The egg in the Cypress tree was always a pain to retrieve. I use the word “pain” to keep this a g-rated blog. Even as early as seven years old I was already doing cost vs. benefit analysis in my head. Every Easter there was a dyed egg hidden in that tree’s knot hole. I didn’t have to search for it; I knew it would be there. If I got to that tree first, it was a dependable “get” to up my basket count. But, the sticky sap of the tree was incredibly tenacious. If I got within ten feet of that tree I would have the nasty stuff on my clothes or skin. On my clothes, I was in trouble with my Mom. On my skin, I’d be rubbing it all day long, trying to clean it off. And it wouldn’t come off without gasoline, meaning I’d have to approach an adult who’d help but not without telling me to stay away from the tree and possibly finding a food prep chore for me to do. So it was leave the egg or deal with the consequences on my own. Sometimes I took that egg, sometimes I left it. But either way I considered my decision carefully.
The annual Easter Egg Hunt was at my grandparents’ small farm in rural Oklahoma. Usually the weather was perfect – the day warm without the thick humidity that would come later in the season. But often the ground was muddy from recent rains. The egg hunters would be wearing that mud before the day was over.
In the 1960s, my cousins and I usually descended en masse on the farm along with our “ham and potato salad toting” parents for the holiday. My Mom came from a large family with many siblings, so there were always a lot of kids under the age of sixteen to join in the egg hunt. The older cousins, along with my Mom’s youngest sisters (who still lived on the farm) boiled the eggs, colored them, and hid them before everyone else arrived.
From the moment our car parked in the gravel area near the front gate to the yard, my brother and I were leaning out the windows, scanning the large yard, hoping to spy a few eggs ahead of time so we could plan our attack. Having a plan was important. Our goal was always to find the most eggs.
Still … it was an unspoken rule but we all knew the easy eggs, the ones in plain view on the lawn or nestled among the daylilies were for the toddlers. When the whistle sounded, we bypassed those and went to work searching for those that required cunning, daring, and often gymnastic feats to rival those of any circus performer. The eggs in the rose bushes were the worst. To get to them with out being bitten by the thorns was almost impossible. We learned to find sticks or anything with a long handle to reach deep into the wild roses and rake out the eggs. I don’t know how many times my long hair got tangled in the bushes, but I persisted until I got the egg. I loved the robin’s egg blue ones best. Still do.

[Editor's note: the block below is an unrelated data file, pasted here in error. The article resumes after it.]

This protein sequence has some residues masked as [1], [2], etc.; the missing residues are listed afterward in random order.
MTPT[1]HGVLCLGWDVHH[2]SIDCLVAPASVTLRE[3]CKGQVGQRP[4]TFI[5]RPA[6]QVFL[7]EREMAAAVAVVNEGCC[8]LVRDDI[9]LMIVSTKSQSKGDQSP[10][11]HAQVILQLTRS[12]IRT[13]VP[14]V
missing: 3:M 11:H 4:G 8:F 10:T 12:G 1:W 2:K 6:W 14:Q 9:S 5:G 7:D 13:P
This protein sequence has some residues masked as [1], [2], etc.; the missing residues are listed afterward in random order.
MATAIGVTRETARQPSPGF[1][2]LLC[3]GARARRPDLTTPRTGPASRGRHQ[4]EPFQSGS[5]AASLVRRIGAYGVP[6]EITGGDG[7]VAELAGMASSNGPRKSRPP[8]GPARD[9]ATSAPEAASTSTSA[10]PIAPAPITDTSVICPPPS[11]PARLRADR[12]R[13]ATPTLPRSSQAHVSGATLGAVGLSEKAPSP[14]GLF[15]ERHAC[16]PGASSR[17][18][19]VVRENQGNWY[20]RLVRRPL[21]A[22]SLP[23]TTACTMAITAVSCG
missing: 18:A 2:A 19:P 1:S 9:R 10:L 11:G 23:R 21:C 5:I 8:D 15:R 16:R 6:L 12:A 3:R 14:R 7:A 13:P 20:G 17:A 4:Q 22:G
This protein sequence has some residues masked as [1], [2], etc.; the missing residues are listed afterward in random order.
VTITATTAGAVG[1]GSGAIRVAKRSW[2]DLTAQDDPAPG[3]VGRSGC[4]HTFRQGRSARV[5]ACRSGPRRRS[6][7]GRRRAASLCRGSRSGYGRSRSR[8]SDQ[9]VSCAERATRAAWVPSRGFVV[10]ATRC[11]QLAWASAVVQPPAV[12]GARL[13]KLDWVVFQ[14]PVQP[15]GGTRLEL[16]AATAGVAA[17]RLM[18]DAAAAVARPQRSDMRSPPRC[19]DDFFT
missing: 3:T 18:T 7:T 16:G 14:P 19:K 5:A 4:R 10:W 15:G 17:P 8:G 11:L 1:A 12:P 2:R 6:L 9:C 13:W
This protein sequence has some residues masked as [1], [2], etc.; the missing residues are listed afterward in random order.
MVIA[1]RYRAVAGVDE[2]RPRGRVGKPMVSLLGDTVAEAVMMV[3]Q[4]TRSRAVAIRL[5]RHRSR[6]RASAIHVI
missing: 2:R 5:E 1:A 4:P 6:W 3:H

Back then everyone had clothes lines in their yards, the wires attached to large t-shaped metal poles. The end of each pole had two openings on the crossbar. Each opening was perfect for hiding an egg. I wasn’t tall enough to reach them on my own, but I could hold up my little brother and he could grab them for me. We split the bounty.
Flower pots, tires, dog houses (I can’t remember if we ate all those eggs, but thinking back I hope not), we searched all the usual places and then kept looking. We believed if we looked hard enough we could find just one more. And sometimes we did. Regardless, we didn’t give up until the adults called us in for lunch.
Afterwards we’d count our eggs, doctor our wounds, and get ready for the softball game that would take place in the same front yard that we’d just searched for eggs. Looking back on those days, I wonder at all the life lessons we learned: decision making, planning, setting goals, caring for those younger or weaker, persevering in the face of adversity, teamwork, and creating our own rules of fair play. And wonder of all wonders, it was all accomplished without adults being called in to settle differences or direct the activity.
Do you have a favorite memory of an Easter Egg Hunt?
aka The Southern Half of Evelyn David
Brianna Sullivan Mysteries – e-book series
I Try Not to Drive Past Cemeteries- Kindle – Nook – Smashwords
The Dog Days of Summer in Lottawatah- Kindle – Nook – Smashwords
The Holiday Spirit(s) of Lottawatah- Kindle – Nook – Smashwords
Undying Love in Lottawatah- Kindle – Nook – Smashwords
A Haunting in Lottawatah – Kindle – Nook – Smashwords
The Sullivan Investigation Series
Murder Drops the Ball (Spring 2011)
Murder Takes the Cake- Paperback – Kindle
Murder Off the Books- Paperback – Kindle
Riley Come Home (short story)- Kindle – Nook – Smashwords